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Maguire v. Coltrell

United States District Court, D. Arizona

February 4, 2015

Robert D. Maguire, Plaintiff,
Cathleen A. Coltrell, et al., Defendants.


DAVID G. CAMPBELL, District Judge.

Defendants Cathleen Coltrell and John Carmichael have filed a counterclaim for civil extortion against Plaintiff Robert Maguire, alleging violations of A.R.S. § 13-1804(6). Doc. 38 at 10. Plaintiff moves to dismiss the counterclaim pursuant to Rule 12(b)(6), asserting that it is barred by the statute of limitations. Doc. 34. The motion is fully briefed and no party seeks oral argument. The Court will grant the motion.

I. Background.

Defendants assert the following facts in their answer to Plaintiff's amended complaint. Doc. 38. In January 2006, Plaintiff and Coltrell began living together at a house Coltrell owned (the "Justine House"). Id. at 1. Plaintiff immediately began to pay Coltrell $1, 500 per month, which Coltrell used in part to retire the mortgage that encumbered the house. Id. Plaintiff and Coltrell agreed to a "reasonable cost-sharing aspect to the arrangement when [Plaintiff] moved into the Justine House." Id. at 2.

In 2008, Plaintiff suffered the failure of a business, and certain personal property was recorded in Coltrell's name. Id. In 2009, Coltrell purchased another property (the "Milton House") where both Plaintiff and Coltrell "took an active part" of negotiations and renovation oversight. Id. While attempting to obtain financing to purchase the Milton House, a third party's legal action against Plaintiff's ex-wife damaged Plaintiff's credit score and Coltrell agreed to purchase the Milton House solely in her name. Id. Plaintiff contributed financially to the purchase of the Milton House. Id. at 3. Plaintiff claims he provided $104, 000 toward the $160, 000 down payment. Id. In July of 2009, Plaintiff and Coltrell moved into the Milton House following its renovation. Id.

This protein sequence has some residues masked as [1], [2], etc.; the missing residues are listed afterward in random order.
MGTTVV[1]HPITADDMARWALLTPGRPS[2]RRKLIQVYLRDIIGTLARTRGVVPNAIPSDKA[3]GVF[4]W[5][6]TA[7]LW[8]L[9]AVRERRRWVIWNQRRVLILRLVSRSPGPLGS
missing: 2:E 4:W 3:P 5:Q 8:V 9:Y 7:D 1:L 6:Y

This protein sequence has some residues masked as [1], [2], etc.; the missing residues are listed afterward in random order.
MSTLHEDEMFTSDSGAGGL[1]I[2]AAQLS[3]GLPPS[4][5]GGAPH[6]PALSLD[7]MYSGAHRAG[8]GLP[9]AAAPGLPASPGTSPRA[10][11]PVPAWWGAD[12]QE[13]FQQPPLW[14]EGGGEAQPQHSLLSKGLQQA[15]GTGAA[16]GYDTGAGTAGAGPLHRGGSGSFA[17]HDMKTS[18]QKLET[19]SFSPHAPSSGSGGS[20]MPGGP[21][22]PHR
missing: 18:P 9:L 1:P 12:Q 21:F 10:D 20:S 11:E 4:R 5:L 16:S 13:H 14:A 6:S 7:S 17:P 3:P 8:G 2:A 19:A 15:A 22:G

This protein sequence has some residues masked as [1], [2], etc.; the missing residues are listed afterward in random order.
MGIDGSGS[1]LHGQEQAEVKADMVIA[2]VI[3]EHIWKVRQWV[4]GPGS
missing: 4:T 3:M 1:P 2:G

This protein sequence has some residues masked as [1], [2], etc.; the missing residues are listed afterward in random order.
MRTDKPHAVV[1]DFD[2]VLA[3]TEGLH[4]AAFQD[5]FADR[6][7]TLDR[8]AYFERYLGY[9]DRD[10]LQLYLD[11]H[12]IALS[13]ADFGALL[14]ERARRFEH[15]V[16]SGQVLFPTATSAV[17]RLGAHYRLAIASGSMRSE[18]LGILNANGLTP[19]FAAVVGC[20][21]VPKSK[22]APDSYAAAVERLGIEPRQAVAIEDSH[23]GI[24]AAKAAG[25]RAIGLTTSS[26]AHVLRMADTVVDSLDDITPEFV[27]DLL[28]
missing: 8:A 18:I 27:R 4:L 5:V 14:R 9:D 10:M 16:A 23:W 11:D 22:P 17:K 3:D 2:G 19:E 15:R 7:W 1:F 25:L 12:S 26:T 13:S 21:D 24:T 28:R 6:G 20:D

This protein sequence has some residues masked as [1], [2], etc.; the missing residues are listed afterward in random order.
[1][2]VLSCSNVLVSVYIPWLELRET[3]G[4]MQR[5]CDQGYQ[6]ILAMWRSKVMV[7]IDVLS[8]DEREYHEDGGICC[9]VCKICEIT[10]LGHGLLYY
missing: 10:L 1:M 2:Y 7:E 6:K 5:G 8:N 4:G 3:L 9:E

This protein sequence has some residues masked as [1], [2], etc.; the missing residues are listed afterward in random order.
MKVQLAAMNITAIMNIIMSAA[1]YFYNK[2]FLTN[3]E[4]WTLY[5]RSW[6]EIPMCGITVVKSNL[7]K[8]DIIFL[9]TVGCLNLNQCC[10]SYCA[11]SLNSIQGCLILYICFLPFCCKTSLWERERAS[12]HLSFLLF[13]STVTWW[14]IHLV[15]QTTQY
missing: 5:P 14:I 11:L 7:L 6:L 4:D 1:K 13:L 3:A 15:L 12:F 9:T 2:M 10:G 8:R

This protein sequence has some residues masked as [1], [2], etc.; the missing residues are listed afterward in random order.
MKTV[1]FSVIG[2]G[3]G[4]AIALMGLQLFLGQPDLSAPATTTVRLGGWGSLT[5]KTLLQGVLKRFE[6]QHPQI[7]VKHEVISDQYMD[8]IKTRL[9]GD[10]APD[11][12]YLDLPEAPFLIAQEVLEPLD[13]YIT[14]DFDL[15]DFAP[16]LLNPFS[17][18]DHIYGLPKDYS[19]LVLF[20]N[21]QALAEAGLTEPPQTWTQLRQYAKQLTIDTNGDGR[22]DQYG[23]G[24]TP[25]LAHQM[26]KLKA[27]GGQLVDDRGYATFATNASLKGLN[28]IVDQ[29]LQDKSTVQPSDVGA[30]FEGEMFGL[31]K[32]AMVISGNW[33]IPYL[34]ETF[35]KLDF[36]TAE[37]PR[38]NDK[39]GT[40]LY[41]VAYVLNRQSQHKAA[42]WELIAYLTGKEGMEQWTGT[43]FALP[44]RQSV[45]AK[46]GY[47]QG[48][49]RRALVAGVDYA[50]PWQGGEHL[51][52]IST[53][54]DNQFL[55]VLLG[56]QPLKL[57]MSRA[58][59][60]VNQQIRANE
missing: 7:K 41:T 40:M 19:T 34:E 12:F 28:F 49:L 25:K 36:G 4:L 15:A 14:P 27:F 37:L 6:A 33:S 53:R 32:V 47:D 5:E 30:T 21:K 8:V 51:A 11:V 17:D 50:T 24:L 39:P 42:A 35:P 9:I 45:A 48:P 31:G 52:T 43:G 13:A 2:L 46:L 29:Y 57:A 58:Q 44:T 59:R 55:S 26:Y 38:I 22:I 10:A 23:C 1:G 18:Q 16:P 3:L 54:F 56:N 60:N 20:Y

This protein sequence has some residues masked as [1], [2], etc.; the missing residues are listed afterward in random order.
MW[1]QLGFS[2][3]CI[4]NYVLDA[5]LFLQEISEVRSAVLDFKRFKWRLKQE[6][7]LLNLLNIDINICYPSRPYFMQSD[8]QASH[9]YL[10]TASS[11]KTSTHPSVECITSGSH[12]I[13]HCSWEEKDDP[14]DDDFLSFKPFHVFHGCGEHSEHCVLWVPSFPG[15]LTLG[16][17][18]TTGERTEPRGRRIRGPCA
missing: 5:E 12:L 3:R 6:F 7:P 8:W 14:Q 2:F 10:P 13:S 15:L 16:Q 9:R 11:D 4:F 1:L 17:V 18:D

In February of 2013, while Plaintiff was out of the country, Coltrell notified him by telephone that she had met another man, Defendant John Carmichael, and that she intended to pursue a relationship with him. Id. Following Plaintiff's return to Arizona, Coltrell asked Plaintiff to move out of the Milton House. Id. Shortly after Plaintiff moved out, Coltrell and Carmichael were married. Id.

On March 10, 2013, Coltrell received an email from Plaintiff in which she claims he accepted her settlement offer of $25, 000 to resolve all of his claims and right to payment. Id. at 7, 17. Coltrell paid Plaintiff the $25, 000. Id. at 7.

On April 11, 2013, Coltrell received another email from Plaintiff (the "April 2013 email") demanding further payment of $50, 987.86. Id. at 10, 19. The April 2013 email threatened to distribute personal and private information about Coltrell unless she paid the demand by April 29, 2013. Id. In response, Coltrell's attorney sent Plaintiff a letter informing him that Coltrell was represented by counsel and instructing him not to contact her directly again. Doc. 40 at 24.